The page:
Besides, thanks to social media and live video platforms, more and more stray animals found lovely homes. At a Beijing volunteer-run cat shelter called “The Tenth Life”, some professional photographers are volunteering to take photos of fixed cats with a tame temperament and publish on social media. Any eligible family who wants to adopt the cats may contact the manager through social media.

Michael Hammer, the Global Development Director of World Animal Protection, commented that the booming development of social media and these fantastic, original ways of caring about animals brought out the best in each other, which was very commendable. The Chinese younger generation’s concern for animal welfare and their actions to improve the well-being of animals are worth being promoted worldwide.

“Before Adoption” vs “After Adoption” of the stray animal in Onmyoji

All information comes from  https://xw.qq.com/

Photos from https://xw.qq.com/ https://yys.163.com/ Weibo @turbosun

Translated by Hengyu Du

Edited by Andrea Jia and Riley Peng @ Animal Dialogue

Striving to be animal welfare ambassadors – Chinese primary school asks the world to protect animals

Chengdu Jinyang Primary School invited Xi Li, an educator from the Animals Asia Foundation, to give an innovative and meaningful lesson to third-graders on animal welfare and humane care education.

According to Li, the five major areas of animal welfare (nutrition, health, environment, behavior, and emotional states) are the scientific standards for judging whether animals are happy. “Firstly, different animals have unique nutritional needs, but they all require a balanced nutrition like humans do. The canines of lions, tigers, and bears are often removed or cut off to reduce injury and mortality in trainers during various performances. Such procedures can cause a variety of dental diseases, affecting the animals’ food intake, which in turn may cause other illnesses. Organizations should provide animals with an environment that is suitable for their nature, instead of harming them deliberately for the entertainment of humans. We should let animals express their natural behaviors freely, as each individual has different behavioral needs.” Li said that a large number of wild animals are still being hunted, rare animals are sold as commodities, pets are abandoned or abused, and animals are required to please tourists in circuses throughout their lives.

The students of Jinyang Primary School make the following requests to students and parents around the world:

  1. Do not watch animal performances;
  2. Do not consume wild animals;
  3. Do not take photos or interact with wild animals within a short distance,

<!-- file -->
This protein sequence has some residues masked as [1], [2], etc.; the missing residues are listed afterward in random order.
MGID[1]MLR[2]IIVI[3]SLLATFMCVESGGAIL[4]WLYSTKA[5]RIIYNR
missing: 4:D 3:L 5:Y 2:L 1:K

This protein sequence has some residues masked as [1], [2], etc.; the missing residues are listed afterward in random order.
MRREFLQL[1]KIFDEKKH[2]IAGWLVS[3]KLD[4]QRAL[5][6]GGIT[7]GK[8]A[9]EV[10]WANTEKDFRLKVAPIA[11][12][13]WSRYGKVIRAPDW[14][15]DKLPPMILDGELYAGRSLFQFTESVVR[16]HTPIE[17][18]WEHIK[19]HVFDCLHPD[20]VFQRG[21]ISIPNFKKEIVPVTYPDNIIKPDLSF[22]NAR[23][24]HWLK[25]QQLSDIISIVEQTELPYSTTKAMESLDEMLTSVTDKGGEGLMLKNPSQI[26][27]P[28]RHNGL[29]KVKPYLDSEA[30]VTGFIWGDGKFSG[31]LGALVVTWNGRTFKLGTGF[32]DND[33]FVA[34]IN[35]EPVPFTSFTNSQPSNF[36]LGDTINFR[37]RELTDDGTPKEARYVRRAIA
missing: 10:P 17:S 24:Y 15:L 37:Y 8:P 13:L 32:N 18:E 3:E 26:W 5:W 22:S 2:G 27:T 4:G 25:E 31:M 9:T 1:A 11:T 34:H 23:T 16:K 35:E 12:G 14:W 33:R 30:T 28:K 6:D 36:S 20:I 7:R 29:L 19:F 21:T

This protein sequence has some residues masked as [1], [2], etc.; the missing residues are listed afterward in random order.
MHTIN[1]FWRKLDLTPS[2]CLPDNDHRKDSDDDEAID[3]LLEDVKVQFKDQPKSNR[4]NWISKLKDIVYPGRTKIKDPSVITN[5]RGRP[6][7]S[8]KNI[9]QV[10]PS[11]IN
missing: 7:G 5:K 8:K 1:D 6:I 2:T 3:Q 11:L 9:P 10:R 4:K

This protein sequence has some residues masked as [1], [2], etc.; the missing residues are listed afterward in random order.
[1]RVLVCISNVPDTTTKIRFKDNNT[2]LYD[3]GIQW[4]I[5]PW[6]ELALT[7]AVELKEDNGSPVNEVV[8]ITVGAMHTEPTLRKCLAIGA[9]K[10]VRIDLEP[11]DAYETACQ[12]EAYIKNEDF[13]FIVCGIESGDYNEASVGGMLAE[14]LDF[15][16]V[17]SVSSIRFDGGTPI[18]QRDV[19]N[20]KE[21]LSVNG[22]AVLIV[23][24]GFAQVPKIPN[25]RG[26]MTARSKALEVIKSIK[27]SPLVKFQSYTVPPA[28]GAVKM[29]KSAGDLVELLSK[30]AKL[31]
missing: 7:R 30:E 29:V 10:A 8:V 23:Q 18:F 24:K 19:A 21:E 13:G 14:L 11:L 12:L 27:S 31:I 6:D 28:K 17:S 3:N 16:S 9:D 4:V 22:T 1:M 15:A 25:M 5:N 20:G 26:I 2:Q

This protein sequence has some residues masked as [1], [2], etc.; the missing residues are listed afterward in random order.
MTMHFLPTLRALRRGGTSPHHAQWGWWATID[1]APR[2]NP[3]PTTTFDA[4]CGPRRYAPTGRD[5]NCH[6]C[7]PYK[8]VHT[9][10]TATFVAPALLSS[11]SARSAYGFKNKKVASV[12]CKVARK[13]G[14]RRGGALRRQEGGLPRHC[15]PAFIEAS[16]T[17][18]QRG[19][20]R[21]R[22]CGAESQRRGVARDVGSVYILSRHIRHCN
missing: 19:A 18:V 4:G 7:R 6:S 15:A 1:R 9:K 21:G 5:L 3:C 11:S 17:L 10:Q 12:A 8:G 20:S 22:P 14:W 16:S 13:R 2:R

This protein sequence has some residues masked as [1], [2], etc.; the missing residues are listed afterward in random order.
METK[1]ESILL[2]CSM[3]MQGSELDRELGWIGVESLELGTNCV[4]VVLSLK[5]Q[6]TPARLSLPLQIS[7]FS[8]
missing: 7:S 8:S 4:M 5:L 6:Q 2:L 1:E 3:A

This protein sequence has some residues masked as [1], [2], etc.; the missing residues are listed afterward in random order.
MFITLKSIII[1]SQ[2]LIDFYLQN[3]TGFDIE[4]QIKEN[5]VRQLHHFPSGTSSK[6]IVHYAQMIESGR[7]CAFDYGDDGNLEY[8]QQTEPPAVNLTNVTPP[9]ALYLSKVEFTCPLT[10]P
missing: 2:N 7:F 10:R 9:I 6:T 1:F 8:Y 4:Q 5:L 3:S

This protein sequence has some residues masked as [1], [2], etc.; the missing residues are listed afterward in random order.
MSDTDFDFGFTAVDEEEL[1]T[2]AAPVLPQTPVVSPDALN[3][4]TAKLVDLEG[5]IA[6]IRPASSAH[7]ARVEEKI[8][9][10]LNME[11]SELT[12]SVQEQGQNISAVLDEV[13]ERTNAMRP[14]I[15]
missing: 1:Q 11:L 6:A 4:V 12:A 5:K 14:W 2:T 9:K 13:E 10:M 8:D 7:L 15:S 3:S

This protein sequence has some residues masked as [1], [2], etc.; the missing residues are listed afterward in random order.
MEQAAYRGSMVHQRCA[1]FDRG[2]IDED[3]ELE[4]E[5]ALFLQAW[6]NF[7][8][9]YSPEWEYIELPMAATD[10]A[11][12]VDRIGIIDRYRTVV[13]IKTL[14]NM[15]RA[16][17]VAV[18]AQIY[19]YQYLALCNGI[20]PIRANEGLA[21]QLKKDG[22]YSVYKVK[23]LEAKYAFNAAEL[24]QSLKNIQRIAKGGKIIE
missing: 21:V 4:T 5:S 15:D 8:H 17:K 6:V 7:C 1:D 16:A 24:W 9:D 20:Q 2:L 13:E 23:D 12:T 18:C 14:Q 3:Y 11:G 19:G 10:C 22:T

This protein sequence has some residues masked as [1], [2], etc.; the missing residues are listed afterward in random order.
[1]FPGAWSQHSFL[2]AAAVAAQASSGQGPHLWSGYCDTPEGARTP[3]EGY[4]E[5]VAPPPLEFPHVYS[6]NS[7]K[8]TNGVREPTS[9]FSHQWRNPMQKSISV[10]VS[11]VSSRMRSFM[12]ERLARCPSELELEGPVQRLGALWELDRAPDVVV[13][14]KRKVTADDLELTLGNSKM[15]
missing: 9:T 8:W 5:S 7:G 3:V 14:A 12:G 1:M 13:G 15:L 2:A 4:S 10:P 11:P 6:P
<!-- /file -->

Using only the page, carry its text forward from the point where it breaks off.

4. Do not keep wild animals as pets;
  5. Do not ride elephants;
  6. Do not feed wild animals.

Let us all start protecting animals and become animal-welfare ambassadors.

All information comes from china.com

Translated by Sherry Yao

Edited by Andrea Jia and Riley Peng @ Animal Dialogue

Dog film launches a “Love Dog Action”

The cutest movie in the Year of the Dog, The Big Rescue, has teamed up with the China Small Animal Protection Association (CSAPA) to raise funds for the eradication of rabies in China. For each ticket sold, The Big Rescue will donate one yuan to the CSAPA, which will use the funds to feed and immunize stray animals.

The Big Rescue tells the story of a grand partnership formed between man and man’s best friend to rescue kidnapped pooches from a drug ring. Due to its animal protectionist theme, the movie had attracted the attention of CSAPA members since the pre-production stage.

2.jpg

China Small Animal Protection Association was formally founded in 1992. Based in Beijing, the CSAPA organizes public education campaigns, outreach, and animal rescues. The CSAPA’s mission is to protect animals’ freedom from death, illness, and abuse and to improve the living standards of small animals.

Ms. Liang Ting, the film’s producer, director, and screenwriter, said that the purpose of the film is to “spread the idea of animal protectionism and animals’ equal right to live.”

Ms. Liang Ting added, “Although the public’s animal-loving sentiment is growing stronger, the number of stray animals is steadily rising, which may somewhat increase the risk of diseases in humans.”

3.jpg

China has the second highest number of reported rabies cases in the world after India. Dr. Fu Zhenfang, a world-renowned rabies expert and the professor of pathology at the University of Georgia’s College of Veterinary Medicine, said in an interview, “The highest priority of rabies prevention is animal immunization. Animals should be vaccinated in both urban and rural areas.”

The Big Rescue and CSAPA will use the majority of the funds raised to administer rabies vaccines to stray animals in addition to purchasing food and medical supplies.

All information and photos come from ifeng.com